Published on

  • Be the first to comment

  • Be the first to like this


  1. 1. MaineCare Dental Benefit Overview for Joint Standing Committee on Health and Human Services
  2. 2. Oral Health in Maine: Some Snapshots <ul><li>Children’s Oral Health Status </li></ul><ul><li>Maine State Smile Survey, 1999: </li></ul><ul><li>20% of kids, grades K & 3, needed treatment (untreated decay) </li></ul><ul><li>31% of grade K and 45% of 3 rd graders had a history of tooth decay </li></ul><ul><li>47% of 3 rd graders had at least one sealant, and 57% needed at least one more </li></ul><ul><li>Maine Child Health Survey, 2003-04* </li></ul><ul><li>15% of kindergarteners and 17% of 3 rd graders needed treatment </li></ul><ul><li>11% of kindergarteners had never seen a dentist </li></ul><ul><li>27% of grade K and 41% of 3 rd graders had a history of tooth decay </li></ul><ul><li>57% of 3 rd graders had at least one sealant, and about 50% needed at least one more </li></ul>* Due to a low response rate, the 2004 survey was not representative of all children – just those who were screened.
  3. 3. Oral Health in Maine: Some Snapshots <ul><li>Pregnant Women and Oral Health </li></ul><ul><li>In 2004, nearly half (46%) of Maine women who had a baby had a dental visit during their pregnancy. </li></ul><ul><li>More likely to have a dental visit: women 35 years old or older </li></ul><ul><li>Least likely to have a dental visit: women younger than 25 </li></ul><ul><li>Of those who had a dental visit, fewer were likely to be enrolled in the WIC Program or to be MaineCare members </li></ul><ul><li>About 25% of new mothers said they needed to see a dentist for a dental problem during their pregnancies. They were more likely to be 20-24 years old, enrolled in WIC, be MaineCare members, and have annual incomes less than $16,000. </li></ul><ul><li>60% of the women who were not MaineCare members saw a dental provider during pregnancy compared to only 28% of MaineCare members </li></ul><ul><li>40% of all women, but only 26% of MaineCare members, said a health care worker talked with them during their pregnancy about how to care for their teeth and gums. </li></ul>Data is from the Pregnancy Risk Assessment Monitoring System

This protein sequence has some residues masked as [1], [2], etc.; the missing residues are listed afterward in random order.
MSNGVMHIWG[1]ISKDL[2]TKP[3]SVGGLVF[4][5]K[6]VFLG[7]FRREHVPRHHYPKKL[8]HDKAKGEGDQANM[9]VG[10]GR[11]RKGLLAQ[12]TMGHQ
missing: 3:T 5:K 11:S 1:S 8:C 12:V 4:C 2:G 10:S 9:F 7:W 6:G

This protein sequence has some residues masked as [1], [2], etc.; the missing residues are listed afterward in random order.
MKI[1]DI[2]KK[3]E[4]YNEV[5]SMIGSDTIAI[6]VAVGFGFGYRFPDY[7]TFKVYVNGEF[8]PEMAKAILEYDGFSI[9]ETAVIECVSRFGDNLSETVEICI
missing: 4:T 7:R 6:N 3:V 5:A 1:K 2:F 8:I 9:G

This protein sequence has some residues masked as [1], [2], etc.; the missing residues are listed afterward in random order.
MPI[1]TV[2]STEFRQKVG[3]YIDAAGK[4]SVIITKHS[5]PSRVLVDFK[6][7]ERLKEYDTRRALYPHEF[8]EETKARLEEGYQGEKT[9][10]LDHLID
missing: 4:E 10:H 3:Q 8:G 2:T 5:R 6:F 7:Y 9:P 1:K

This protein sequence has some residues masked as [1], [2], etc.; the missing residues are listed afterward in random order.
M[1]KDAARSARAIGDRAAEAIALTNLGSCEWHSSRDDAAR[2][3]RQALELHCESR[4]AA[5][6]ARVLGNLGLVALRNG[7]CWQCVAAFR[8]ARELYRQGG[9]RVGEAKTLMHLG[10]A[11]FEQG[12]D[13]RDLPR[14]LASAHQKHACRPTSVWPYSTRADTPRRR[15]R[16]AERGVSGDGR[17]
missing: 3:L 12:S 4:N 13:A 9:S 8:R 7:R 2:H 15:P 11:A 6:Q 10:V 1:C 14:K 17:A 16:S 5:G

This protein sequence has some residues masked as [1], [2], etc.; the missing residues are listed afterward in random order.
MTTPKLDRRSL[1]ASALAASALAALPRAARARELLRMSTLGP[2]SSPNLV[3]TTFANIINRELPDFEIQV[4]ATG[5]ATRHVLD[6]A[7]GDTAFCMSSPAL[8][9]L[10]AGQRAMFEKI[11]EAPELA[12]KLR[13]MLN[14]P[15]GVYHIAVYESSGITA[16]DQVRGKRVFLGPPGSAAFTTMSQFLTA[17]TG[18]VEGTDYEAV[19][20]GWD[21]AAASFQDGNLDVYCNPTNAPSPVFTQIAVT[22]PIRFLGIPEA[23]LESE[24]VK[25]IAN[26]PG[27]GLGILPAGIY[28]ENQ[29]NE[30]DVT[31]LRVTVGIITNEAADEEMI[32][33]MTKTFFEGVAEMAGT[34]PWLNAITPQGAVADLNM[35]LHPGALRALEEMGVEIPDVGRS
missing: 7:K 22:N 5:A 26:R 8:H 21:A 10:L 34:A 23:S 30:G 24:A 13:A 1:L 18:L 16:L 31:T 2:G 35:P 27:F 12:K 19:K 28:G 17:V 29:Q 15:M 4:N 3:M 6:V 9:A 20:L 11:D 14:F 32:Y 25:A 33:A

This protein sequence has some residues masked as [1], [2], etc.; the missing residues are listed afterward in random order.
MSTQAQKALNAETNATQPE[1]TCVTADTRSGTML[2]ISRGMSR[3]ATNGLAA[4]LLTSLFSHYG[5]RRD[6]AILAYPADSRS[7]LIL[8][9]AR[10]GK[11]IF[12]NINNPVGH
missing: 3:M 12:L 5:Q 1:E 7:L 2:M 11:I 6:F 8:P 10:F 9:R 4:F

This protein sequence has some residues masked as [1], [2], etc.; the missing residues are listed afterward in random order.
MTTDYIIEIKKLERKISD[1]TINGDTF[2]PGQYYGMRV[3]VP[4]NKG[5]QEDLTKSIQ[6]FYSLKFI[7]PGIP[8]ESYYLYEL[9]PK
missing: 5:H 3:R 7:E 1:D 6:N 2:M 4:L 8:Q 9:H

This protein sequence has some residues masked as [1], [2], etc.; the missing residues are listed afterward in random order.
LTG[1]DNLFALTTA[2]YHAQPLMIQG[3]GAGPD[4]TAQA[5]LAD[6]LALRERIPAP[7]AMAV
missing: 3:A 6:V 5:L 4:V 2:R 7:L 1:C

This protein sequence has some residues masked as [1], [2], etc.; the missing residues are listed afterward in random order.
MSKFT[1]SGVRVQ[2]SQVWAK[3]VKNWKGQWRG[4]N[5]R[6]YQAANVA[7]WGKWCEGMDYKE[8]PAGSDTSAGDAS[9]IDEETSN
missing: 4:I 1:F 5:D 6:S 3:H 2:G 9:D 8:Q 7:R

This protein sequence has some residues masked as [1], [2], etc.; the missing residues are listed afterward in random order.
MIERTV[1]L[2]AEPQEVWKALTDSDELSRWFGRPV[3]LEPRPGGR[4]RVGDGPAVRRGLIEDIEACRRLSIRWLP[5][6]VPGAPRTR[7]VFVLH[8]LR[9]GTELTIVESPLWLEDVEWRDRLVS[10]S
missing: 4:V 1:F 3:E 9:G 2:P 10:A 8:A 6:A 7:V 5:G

4. 4. Oral Health in Maine: Some Snapshots <ul><li>Adults and Oral Health Status </li></ul><ul><li>Data for 1995-97 indicated that for people age 65 and over, Maine was the 5 th most edentulous (toothless) state in the country </li></ul><ul><li>In 2002, the percentage of adults aged 65 and older who reported loss of all their natural teeth was 30.4%, and 43.8% reported retention of “most” of their natural teeth </li></ul><ul><li>In 2006, 3.8% of adults aged 25-34 and 7.6% of those aged 35-44 reported they had lost six or more teeth </li></ul><ul><li>In 2006, having lost all teeth was reported by 4.3% of people 45-54, by 11.5% who were 55-64, and by 26.2 4% of those 65 and older. For this last age group, Maine was ranked in the middle third of all states. </li></ul><ul><li>70% of Maine adults (age 18+) reported a dental visit within the past year (with a dentist or to a dental clinic) </li></ul>Data is from the Behavioral Risk Factor Surveillance System
  5. 5. Oral Health in Maine: Some Snapshots Community Water Fluoridation <ul><li>About 75% of Maine people with public water supplies have fluoridated water </li></ul><ul><li>Because 50-55% of Mainers get their water from private wells, only about 38-40% of the total state population has access to this public health benefit </li></ul>
  6. 6. DHHS Dental Coverage <ul><li>DHHS provides access to dental prevention, diagnostic, and treatment/restorative services to all MaineCare children and primarily emergency services to adults as specified in Maine Law </li></ul>
  7. 7. Members Served <ul><li>In SFY 07 DHHS provided reimbursement for dental services provided to: </li></ul><ul><ul><li>60,992 children </li></ul></ul><ul><ul><li>22,333 adults </li></ul></ul><ul><ul><li>Payments totaled: </li></ul></ul><ul><ul><li>$27,561,736.56 </li></ul></ul><ul><ul><li>(All totals include dental services provided in FQHCs) </li></ul></ul>
  8. 8. Service Providers <ul><li>Providers who provided the majority of dental services to MaineCare members included: </li></ul><ul><ul><li>201 private practice dentists served 33,449 MaineCare members </li></ul></ul><ul><ul><li>11 Dental hygienists served 7,141 members </li></ul></ul><ul><ul><li>9 Dental clinics served 19,480 members </li></ul></ul><ul><ul><li>(Not including FQHCs) </li></ul></ul>
  9. 9. Service Providers <ul><ul><li>9 Federally Qualified Health Centers (FQHCs) served 11,987 members </li></ul></ul><ul><ul><li>14 Orthodontists served 828 members </li></ul></ul><ul><ul><li>17 Oral Surgeons served 9,870 members (does not include oral surgeons who bill as physicians) </li></ul></ul><ul><ul><li>As well as services provided by other specialists of dental care </li></ul></ul>
  10. 10. Payment <ul><li>Payment for dental services is based on a fee for service for each procedure provided </li></ul><ul><li>Appendix A indicates the top 10 procedures MaineCare pays and how our rates compare to commercial carriers </li></ul>
  11. 11. Access Strategies <ul><li>Many groups have spent a considerable amount of time trying to resolve the issue of dental access including but not limited to: DHHS staff, the MaineCare Dental Advisory Committee, the Maine Dental Access Coalition, the Maine Dental Association, and many others, joined recently by the Governor’s Oral Health Task Force </li></ul>